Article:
10:02 GMT27 January 2021
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    The fate of Julian Assange, founder of Wikileaks, is to be decided on January 4. It is possible that the Old Bailey in London may extradite him to the US where he would face the charge of “unlawfully obtaining and disclosing classified documents related to the national defence.”

    The father of Julian Assange has said that he believes the United States wishes to extradite his son, Wikileaks founder Julian, in oder to “break him” as “revenge” for exposing state war crimes.

    “Julian has the reputation as a speaker of the truth. And WikiLeaks revealed war crimes, and crimes against humanity. The persecution of Julian is to destroy the capacity of Julian to speak the truth about what's happened over the last 20 years or so, and the destruction of the Middle East,” said John Shipton, the biological father of the incarcerated Wikileaks founder, in an interview with The Independent.
    Wikileaks founder Julian Assange leaves in a prison van after appearing at Westminster Magistrates Court, for an administrative hearing in London, Monday, Jan. 13, 2020
    © AP Photo / Alberto Pezzali
    Wikileaks founder Julian Assange leaves in a prison van after appearing at Westminster Magistrates Court, for an administrative hearing in London, Monday, Jan. 13, 2020

    Mr Shipton made his comments just days before Julian is due to stand trial in London in proceedings that will decide whether or not he is extradited to the US on charges of hacking a Pentagon computer as well as 17 indictments under the 1917 Espionage Act. If convicted, Assange could face up to 175 years in a so-called Supermax prison under what the US government calls Special Administrative Measures. The prison that Assange would be sent to is at Florence, Colorado, and includes infamous inmates such as the “Unabomber” Theodre Kaczynski and 1993 World Trade Centre bomber, Ramzi Yousef.

    “Just to give you some idea what that means,” said Mr Shipton of the Supermax prison, “you're in a small cell, eight feet by ten feet. A concrete wall, a steel door that has a hole in the door. You’re not allowed to speak to each other. Every half an hour, the guard comes along and looks in the peephole.”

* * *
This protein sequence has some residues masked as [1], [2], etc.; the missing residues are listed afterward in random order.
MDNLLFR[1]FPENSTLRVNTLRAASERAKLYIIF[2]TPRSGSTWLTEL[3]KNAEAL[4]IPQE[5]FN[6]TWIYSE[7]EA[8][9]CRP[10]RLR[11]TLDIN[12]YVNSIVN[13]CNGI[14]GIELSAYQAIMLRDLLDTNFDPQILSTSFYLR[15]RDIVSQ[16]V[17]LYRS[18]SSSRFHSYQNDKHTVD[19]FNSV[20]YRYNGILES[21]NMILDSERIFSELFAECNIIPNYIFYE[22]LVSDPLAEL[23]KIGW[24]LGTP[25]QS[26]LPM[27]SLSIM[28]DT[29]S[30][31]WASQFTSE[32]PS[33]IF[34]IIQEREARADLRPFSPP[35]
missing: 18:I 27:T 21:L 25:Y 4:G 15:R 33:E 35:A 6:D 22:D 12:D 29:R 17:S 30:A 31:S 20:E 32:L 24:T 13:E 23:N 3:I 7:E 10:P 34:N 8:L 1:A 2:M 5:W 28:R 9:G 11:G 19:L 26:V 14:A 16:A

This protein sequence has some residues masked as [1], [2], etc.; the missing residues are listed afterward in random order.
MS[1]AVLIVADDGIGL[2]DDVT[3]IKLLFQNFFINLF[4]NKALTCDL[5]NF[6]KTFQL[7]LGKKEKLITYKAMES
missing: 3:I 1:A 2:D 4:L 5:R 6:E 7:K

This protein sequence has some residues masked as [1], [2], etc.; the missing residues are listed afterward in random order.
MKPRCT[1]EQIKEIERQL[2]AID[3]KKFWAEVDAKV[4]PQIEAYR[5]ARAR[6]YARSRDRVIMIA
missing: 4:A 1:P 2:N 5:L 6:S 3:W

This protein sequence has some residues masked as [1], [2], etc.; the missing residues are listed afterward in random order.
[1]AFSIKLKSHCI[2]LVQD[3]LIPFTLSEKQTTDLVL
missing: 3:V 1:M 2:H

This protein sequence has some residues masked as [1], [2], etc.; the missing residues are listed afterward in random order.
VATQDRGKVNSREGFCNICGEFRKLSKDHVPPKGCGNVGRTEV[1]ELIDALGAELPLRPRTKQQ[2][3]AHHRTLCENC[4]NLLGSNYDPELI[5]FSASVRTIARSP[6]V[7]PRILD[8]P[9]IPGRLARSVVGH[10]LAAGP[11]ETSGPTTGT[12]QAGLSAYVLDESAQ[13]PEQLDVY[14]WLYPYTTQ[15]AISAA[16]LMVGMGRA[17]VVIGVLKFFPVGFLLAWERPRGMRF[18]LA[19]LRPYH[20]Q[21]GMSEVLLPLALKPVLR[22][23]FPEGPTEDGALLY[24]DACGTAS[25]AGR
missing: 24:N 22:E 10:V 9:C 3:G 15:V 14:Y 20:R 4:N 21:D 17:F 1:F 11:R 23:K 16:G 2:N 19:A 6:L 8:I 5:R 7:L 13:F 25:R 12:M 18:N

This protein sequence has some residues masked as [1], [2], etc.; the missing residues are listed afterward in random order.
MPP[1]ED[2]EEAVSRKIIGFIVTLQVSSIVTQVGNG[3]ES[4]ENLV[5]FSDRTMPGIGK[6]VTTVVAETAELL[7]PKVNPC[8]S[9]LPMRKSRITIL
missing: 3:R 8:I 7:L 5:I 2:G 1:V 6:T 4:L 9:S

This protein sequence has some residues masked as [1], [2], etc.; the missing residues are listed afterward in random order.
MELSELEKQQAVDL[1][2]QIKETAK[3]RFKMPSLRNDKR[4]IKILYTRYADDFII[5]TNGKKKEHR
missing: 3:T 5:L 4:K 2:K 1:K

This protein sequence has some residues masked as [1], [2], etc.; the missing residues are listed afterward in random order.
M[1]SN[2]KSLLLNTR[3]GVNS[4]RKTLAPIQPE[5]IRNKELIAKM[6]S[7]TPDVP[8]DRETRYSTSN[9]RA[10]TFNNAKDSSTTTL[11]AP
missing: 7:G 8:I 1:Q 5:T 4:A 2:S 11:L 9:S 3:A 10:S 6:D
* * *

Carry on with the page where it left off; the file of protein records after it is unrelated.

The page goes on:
Elaborating on the dark fate that may await the 49-year-old Julian, Mr Shipton noted that, “the prisoners, in order to communicate with each other, anybody, yell out. bellow [sic], because these are steel doors. So you get this cacophony of screaming in the hallway as people try and communicate with each other. Some of them have been there 10 years, and their minds are cracked. So consequently, they just scream, just to hear their own echoes off the wall.”

    Wikileaks is most famous for publishing the leaks of former US army intelligence analyst, Chelsea Manning. In early 2010, Manning handed over a trove of classified documents based on her time in Iraq that clearly displayed American-led coalition forces carrying out what she described as “war crimes” against Iraq civilians during the US occupation of the country that lasted from 2003-2011.

    As for Julian’s state of mind, Mr Shipton told The Independent that he regularly communicates with his son by telephone, and that “he is resilient.”

    “But he’s 50, 49, years old. He’s been arbitrarily detained for 10 years, you never know where it’s going to end. Now, it looks like it might end in a Supermax Colorado prison on Special Administrative Measures, which means 23 hours a day by yourself in a cell, with no communication allowed … It’s just wretched injustice. I call it a plague of malice,” Mr Shipton added.

    The United Nations has condemned Mr Assange’s confinement, with the organisation’s Special Rapporteur on torture, Nils Melzer, condemned Assange’s indictment in December 2020, saying that, “Mr. Assange is not a criminal convict and poses no threat to anyone, so his prolonged solitary confinement in a high security prison is neither necessary nor proportionate and clearly lacks any legal basis.”

    Furthermore, Germany’s Human Rights Commissioner, Bärbel Kofler, expressed “concern” over the UK’s treatment of Assange during his extradition proceedings.

    “Human rights and humanitarian aspects of a possible extradition must not be overlooked. It is imperative that Julian Assange's physical and mental state be taken into account when deciding whether to extradite him to the US. The UK is bound by the European Convention on Human Rights in this regard, also with regard to the possible sentence and the conditions of imprisonment,” the official is quoted by German news as saying. 

    extradition, United Kingdom, US, trial, Wikileaks, Julian Assange
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